Who or what has been your greatest source of inspiration and support throughout your career as a healthcare professional and entrepreneur?
Throughout my life and career, my greatest source of inspiration and support has always been my dear mother. Our family matriarch, my mother moved my brother and I from Iran as a child post Iranian revolution, in the midst of a devastating war with Iraq. This was at a time where Iran shifted almost overnight from the freedoms of the Shah era to sudden sweeping radicalizations and a horrifying regime change of mass oppression, complete with forced hijabs, hangings in the street and a new, second class standing for women. As a result, my mother left her entire family behind to provide us with the freedoms all Iranians had lost, particularly women, who now lacked many basic human rights.
Next, we moved to the UK and despite her resilience and grace, my mother faced the constant struggles many immigrants unfortunately endure. With the systemic racism and limited opportunities facing her, my mother was forced to take on manual work just to make ends meet, despite her high level of education, experience, and acumen. I will never forget the degradation and exhaustion she endured just to create a better life for my brother and I. I made a promise right then, as a child that I would do everything I could to make my mother proud and lift us out of the unfortunate role she was forced to play as a woman of color at that time.
To this day, I attribute my mother and her endless strength and tenacity, with all I have achieved in my life. Today I am proud of what I call my immigrant mentality, perseverance and unwavering resolve to make a difference and help others, while understanding I would never be where I am today had it not been for my mother. The true immigrant queen and warrior.
Diversity and inclusion are essential values in modern businesses. How do you promote diversity within your organization and the mental health field as a whole?
Diversity, equity, and inclusion are values so crucial to me that I have spent much of my adult life and career dedicated to promoting them. From my past experience as the Chair of a local community hospital DEI committee to leading major diversity initiatives for increased awareness, whether for the Meadowglade, mental health space, or beyond, I strive to educate everyone on the importance of coming together to celebrate our diversity and the immense advantages that come with it. Differences that are both beautiful and beneficial to growth. Thus, with the plethora of ideas, viewpoints and contributions that different cultures bring to the table, vastly improving organizational outcomes, I make it my mission to actively seek diverse candidates. Much of this has been achieved through inclusive hiring practices, and also by empowering existing employees so that inclusion becomes an action and not just another empty corporate promise.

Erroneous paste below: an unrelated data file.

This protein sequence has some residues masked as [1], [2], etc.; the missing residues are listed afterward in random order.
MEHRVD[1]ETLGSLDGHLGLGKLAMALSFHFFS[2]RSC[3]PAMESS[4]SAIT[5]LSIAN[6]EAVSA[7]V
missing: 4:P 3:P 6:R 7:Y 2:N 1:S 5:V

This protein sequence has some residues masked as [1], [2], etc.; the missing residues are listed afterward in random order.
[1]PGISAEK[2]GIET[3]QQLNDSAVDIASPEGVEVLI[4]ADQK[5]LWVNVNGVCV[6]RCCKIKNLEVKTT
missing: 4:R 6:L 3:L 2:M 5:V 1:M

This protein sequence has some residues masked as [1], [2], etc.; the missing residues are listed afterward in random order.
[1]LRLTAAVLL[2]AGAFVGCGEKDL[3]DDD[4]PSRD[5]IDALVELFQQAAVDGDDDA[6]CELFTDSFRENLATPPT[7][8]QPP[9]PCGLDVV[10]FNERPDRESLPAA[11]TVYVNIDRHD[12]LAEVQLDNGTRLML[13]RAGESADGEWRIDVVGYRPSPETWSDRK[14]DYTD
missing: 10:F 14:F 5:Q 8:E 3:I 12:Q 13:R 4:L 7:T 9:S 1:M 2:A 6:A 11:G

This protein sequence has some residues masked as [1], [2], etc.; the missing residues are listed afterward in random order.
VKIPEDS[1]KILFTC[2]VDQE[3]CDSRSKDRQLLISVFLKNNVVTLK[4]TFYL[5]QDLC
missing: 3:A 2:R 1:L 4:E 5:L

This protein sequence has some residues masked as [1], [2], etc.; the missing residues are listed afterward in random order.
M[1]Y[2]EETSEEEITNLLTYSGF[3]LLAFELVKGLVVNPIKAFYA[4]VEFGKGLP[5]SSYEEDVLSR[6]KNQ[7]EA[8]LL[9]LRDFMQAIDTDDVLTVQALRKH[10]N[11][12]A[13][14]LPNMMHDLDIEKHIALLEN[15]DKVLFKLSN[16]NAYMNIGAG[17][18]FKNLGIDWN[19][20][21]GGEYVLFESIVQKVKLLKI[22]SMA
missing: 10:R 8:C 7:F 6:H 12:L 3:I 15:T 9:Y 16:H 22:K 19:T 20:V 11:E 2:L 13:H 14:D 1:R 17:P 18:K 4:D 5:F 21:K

In your leadership role, what strategies do you implement to empower and mentor other women, especially those from minority backgrounds, to pursue careers in healthcare or entrepreneurship?
My objective has always been to increase awareness and educate people, particularly women of color, so they can see what is truly possible and available to them, and from there, feel motivated towards the pursuit of their own unique goals without fear of failure or limitations. Therefore, through regular community outreach and active participation in local events and initiatives, my approach has been to inform the general public, particularly women, on important healthcare matters and available resources to them, along with opportunities such as jobs and programs that would benefit them.
On an internal level, as a company leader, I have employed the same strategies, regularly engaging many female employees and aspiring leaders on a group and individual basis, through conversations on their aspirations and career goals. I have found by sharing my own career and personal experiences, particularly the challenges I have faced as a female leader and immigrant, I have been able to effectively coach and guide others in developing their own long-term career plans with practical, tactical measures in achieving them.
As a role model for aspiring healthcare leaders, what advice would you give to young women from minority backgrounds, who aspire to make a difference in the field of mental health and business?
Never forget who you are. Truly embrace where you are from and everything about yourself, irrespective of your perceived bad or weaker traits as they only serve to make you everything you can be. Do not minimize yourself or create limits that do not exist. America Ferrera once stated it impeccably. Your identity is your superpower and that is a mindset I have always lived by. By embracing your diversity and what makes you unique to others, you can find your own distinctive strengths, talents and special qualities that will be of immense benefit when working to help others in the mental health industry, the world of business and beyond.